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Let $T\in\mathbb{C}^{n\times n}$ an upper triangular matrix with distinct eigenvalues which are precisely its diagonal entries $\{t_{11},\dots,t_{nn}\}$ (by known result). Represent $T$ as \begin{equation} T=\left( \begin{array}{ccc} t_{11} & \dots & t_{1n}\\ & \ddots & \vdots \\ \mbox{0} & & t_{nn} \\ \end{array}\right) \end{equation} I am trying to show the following propositions:

  • There is a left eigenvector of $T$ corresponding to the $i$-th eigenvalue $t_{ii}$ whose first $i-1$ components are all zero.
  • There is a right eigenvector of $T$ corresponding to the $i$-th eigenvalue $t_{ii}$ whose last $n-i$ components are all zero.

The result of the first proposition is trivial if we choose $i=n$ so that the vector $\mathbf{e}_n^T$ is a left eigenvector associated with $t_{nn}$. But I cannot come up with a general proof-example for none of the propositions.

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Consider the matrix

$$ T = \begin{pmatrix}T_{11} & T_{12} & \cdots\\ 0 & T_{22} &\cdots \\ 0&0 & \ddots\end{pmatrix}$$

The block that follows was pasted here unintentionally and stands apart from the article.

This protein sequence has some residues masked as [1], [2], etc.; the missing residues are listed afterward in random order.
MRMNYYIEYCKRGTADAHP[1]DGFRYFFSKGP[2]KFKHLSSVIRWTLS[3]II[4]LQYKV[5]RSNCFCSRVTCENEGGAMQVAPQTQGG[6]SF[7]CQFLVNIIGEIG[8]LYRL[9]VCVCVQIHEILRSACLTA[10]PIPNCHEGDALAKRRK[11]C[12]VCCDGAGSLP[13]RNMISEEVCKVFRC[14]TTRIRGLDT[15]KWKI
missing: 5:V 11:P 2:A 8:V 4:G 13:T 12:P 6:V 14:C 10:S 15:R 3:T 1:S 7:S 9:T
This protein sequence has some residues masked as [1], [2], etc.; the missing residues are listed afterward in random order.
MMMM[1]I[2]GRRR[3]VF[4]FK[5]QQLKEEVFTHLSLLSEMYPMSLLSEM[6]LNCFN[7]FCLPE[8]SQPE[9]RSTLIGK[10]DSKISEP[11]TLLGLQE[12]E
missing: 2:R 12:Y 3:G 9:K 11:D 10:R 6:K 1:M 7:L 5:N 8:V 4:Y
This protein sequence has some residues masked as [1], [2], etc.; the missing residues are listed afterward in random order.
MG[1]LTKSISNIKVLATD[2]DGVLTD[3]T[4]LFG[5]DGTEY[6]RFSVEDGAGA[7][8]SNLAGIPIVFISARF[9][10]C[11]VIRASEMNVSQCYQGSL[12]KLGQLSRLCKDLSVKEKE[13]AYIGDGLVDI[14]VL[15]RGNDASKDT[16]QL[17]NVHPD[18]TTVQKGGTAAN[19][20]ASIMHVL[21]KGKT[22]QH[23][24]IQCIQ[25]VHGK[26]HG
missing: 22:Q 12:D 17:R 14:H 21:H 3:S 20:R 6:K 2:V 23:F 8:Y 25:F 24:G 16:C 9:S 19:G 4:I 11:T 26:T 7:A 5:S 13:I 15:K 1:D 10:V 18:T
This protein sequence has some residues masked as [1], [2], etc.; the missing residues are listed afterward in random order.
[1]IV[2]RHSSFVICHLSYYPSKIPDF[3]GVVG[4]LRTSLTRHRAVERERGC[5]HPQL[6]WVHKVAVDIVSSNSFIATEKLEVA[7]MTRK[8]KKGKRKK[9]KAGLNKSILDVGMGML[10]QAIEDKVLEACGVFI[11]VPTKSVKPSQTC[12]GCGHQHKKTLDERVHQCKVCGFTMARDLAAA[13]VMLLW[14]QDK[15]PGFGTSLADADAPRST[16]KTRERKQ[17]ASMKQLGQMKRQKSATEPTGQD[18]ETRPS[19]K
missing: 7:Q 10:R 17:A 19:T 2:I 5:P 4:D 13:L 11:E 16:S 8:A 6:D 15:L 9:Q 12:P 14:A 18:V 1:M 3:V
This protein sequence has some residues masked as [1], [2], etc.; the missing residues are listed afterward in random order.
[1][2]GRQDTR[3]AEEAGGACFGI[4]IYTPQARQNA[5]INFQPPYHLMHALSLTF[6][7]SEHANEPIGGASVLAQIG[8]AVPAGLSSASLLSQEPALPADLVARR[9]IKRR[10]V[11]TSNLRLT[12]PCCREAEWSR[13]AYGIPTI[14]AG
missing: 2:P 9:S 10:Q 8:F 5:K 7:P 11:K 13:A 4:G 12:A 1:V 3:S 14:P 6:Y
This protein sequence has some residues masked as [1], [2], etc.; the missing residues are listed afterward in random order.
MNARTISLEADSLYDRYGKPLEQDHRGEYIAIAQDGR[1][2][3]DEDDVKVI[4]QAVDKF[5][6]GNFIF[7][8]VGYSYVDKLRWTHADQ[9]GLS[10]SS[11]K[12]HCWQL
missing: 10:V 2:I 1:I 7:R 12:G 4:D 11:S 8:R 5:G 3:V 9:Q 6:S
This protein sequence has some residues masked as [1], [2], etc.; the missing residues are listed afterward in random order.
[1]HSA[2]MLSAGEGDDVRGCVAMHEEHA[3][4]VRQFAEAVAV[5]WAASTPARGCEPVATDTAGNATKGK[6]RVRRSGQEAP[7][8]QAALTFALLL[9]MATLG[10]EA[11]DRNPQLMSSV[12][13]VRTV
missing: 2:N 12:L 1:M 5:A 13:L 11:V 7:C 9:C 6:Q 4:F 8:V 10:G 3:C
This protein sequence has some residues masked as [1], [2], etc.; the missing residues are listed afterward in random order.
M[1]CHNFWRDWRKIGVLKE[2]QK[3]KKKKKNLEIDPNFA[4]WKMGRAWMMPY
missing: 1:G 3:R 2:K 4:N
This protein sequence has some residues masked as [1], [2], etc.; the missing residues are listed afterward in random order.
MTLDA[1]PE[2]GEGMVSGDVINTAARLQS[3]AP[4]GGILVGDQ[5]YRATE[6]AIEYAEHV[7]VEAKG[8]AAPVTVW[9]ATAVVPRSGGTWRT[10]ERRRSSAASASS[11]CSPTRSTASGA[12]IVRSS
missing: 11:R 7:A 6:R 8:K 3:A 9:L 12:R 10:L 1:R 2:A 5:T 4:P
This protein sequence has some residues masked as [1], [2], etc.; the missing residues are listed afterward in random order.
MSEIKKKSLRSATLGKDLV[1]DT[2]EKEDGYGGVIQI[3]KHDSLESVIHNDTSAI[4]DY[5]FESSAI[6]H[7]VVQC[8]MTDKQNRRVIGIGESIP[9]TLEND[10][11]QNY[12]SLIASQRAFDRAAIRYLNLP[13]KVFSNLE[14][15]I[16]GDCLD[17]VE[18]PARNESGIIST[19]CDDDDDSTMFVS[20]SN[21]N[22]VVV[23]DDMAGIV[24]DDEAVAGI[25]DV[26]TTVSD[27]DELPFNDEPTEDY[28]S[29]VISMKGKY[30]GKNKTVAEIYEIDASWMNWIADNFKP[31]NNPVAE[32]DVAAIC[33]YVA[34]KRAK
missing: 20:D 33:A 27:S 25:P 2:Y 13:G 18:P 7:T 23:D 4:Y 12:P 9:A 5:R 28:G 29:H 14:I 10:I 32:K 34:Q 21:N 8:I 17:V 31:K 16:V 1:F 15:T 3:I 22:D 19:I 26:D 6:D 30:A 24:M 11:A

Obviously $v_1 = e_1$ is an eigenvector with $Te_1 = T_{11}e_1$. However $e_2$ is, by itself, not an eigenvector: $Te_2 = T_{12}e_1 + T_{22}e_2$. But we can get find a new eigenvector by adding a $e_1$ component:

\begin{align} T(e_2 + \mu e_1) &\overset{!}{=} T_{22}(e_2 + \mu e_1) \\\iff T_{22}e_2 + T_{12}e_1 + \mu T_{11}e_1 &= T_{22}e_2 + \mu T_{22}e_1 \\\iff T_{12} &= \mu (T_{22} -T_{11}) \end{align}

And since the eigenvalues were assumed to be distinct, $T_{22}-T_{11}\neq 0$ and so $$ v_2 = e_2 + \frac{T_{12}}{T_{22}-T_{11}}e_1$$ Is an eigenvector to the eigenvalue $T_{22}$ that is zero in all components but the first $2$.

Now you can continue inductively to find the $k$-th eigenvector of the form

$$v_k = e_k + \alpha_1 v_1 + \ldots + \alpha_{k-1} v_{k-1}$$

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